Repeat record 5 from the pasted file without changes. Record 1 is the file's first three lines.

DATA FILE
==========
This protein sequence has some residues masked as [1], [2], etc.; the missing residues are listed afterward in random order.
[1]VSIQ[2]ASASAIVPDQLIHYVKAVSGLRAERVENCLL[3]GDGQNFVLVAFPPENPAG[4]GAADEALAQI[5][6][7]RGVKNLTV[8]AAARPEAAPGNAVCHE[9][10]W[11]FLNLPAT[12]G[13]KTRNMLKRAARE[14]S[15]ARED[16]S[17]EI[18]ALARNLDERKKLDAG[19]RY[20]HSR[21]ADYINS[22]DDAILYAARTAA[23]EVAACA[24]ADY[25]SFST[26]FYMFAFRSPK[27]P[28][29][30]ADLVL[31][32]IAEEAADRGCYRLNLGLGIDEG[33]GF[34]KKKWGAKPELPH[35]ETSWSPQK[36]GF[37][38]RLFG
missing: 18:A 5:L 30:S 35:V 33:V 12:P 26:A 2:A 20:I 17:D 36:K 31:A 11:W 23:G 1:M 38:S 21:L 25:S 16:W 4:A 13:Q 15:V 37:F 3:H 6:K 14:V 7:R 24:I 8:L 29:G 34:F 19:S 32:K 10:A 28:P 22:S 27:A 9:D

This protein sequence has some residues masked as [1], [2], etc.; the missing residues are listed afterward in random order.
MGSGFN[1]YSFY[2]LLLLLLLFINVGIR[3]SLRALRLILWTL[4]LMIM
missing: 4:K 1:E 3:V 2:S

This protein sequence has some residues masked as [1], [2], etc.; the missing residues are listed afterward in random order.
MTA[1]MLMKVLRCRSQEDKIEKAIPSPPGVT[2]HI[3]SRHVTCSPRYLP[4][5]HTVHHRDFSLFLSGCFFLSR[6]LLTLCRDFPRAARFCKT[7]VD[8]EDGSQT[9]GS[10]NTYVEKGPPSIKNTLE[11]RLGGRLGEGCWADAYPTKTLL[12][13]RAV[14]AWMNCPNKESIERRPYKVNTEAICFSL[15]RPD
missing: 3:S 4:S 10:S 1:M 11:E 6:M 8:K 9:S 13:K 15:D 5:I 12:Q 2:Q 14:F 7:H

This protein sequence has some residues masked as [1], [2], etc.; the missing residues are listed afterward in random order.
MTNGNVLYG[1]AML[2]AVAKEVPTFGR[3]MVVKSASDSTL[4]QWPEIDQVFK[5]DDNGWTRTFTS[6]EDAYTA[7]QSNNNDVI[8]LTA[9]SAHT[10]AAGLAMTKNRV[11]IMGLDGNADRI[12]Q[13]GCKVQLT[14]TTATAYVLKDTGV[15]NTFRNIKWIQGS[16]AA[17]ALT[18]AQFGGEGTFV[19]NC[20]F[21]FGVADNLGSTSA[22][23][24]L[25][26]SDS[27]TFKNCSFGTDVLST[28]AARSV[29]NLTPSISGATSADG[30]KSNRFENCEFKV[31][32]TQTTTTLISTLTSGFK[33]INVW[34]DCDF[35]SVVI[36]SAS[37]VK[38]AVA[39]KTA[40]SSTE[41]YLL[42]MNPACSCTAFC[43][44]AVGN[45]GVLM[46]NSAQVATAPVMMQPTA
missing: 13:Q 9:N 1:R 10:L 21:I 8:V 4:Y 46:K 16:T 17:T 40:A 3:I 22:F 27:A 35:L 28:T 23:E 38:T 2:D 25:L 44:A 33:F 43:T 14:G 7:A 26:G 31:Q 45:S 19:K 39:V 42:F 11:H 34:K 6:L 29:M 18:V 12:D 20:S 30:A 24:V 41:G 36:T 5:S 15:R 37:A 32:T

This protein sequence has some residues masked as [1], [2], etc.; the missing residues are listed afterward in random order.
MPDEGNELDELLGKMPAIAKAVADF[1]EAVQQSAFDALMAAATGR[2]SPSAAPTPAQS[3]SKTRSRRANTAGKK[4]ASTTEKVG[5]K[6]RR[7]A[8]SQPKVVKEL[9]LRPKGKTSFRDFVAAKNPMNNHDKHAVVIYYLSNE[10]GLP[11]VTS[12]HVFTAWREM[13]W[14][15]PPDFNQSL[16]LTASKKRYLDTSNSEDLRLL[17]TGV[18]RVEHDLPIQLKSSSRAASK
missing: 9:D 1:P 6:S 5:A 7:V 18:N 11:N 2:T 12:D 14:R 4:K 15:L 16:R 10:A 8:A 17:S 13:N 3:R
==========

This protein sequence has some residues masked as [1], [2], etc.; the missing residues are listed afterward in random order.
MPDEGNELDELLGKMPAIAKAVADF[1]EAVQQSAFDALMAAATGR[2]SPSAAPTPAQS[3]SKTRSRRANTAGKK[4]ASTTEKVG[5]K[6]RR[7]A[8]SQPKVVKEL[9]LRPKGKTSFRDFVAAKNPMNNHDKHAVVIYYLSNE[10]GLP[11]VTS[12]HVFTAWREM[13]W[14][15]PPDFNQSL[16]LTASKKRYLDTSNSEDLRLL[17]TGV[18]RVEHDLPIQLKSSSRAASK
missing: 9:D 1:P 6:S 5:A 7:V 18:N 11:N 2:T 12:D 14:R 4:K 15:L 16:R 10:A 8:A 17:S 13:N 3:R